Glossary entry for
Gibran, Kahlil

The Prophet, by Kahlil Gibran (1883-1931), was a true '60s bestseller. According to composite figures at the end of the decade, it continued to rank in sales popularity between Catch-22 and The Catcher in the Rye. Philip D. Beidler, in his book Scriptures for a Generation: What we were reading in the '60s Beidler sees The Prophet as:

The ultimate '60s curio, the archetype of counterculture kitsch. People seduced each other by it. People got married to it. [...] The outside of the volume is slim, spare, well-crafted. Inside it beckons from the outset as dense with meanings. The table of contents is portentous, beginning with "The Coming of the Ship", moving through a twenty-six other pregnant chapter headings (On Love, On Marriage, On Children, On Self-Knowledge, On Pleasure, On Beauty, On Religion, On Death), and ending in "The Farewell" (Beidler, p. 76)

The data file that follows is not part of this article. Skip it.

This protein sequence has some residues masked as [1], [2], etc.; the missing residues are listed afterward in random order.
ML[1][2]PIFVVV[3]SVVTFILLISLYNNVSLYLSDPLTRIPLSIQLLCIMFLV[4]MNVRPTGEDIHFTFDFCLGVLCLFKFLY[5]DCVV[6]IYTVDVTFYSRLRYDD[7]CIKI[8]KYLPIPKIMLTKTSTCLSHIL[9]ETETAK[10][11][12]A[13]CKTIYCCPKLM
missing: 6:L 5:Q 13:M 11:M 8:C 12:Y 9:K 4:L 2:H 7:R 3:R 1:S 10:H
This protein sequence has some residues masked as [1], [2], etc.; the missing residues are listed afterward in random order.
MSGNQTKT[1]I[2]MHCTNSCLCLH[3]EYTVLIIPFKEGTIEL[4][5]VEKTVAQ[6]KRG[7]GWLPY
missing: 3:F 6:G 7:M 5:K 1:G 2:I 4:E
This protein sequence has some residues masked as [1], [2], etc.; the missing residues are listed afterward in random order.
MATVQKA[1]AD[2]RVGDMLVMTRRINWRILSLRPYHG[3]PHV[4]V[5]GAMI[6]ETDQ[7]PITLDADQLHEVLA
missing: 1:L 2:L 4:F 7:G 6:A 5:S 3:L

In mode or genre, it is a vague and deliberately obscure allegory. Published first by the author, a Lebanese Christian mystic, in 1924, it is literally about a prophet, a young visionary named "Almustafa, the chosen and beloved", come to speak to the people of a mystical city before his departure on a waiting ship for a voyage of going and return.

Contributed by Bent Sorensen

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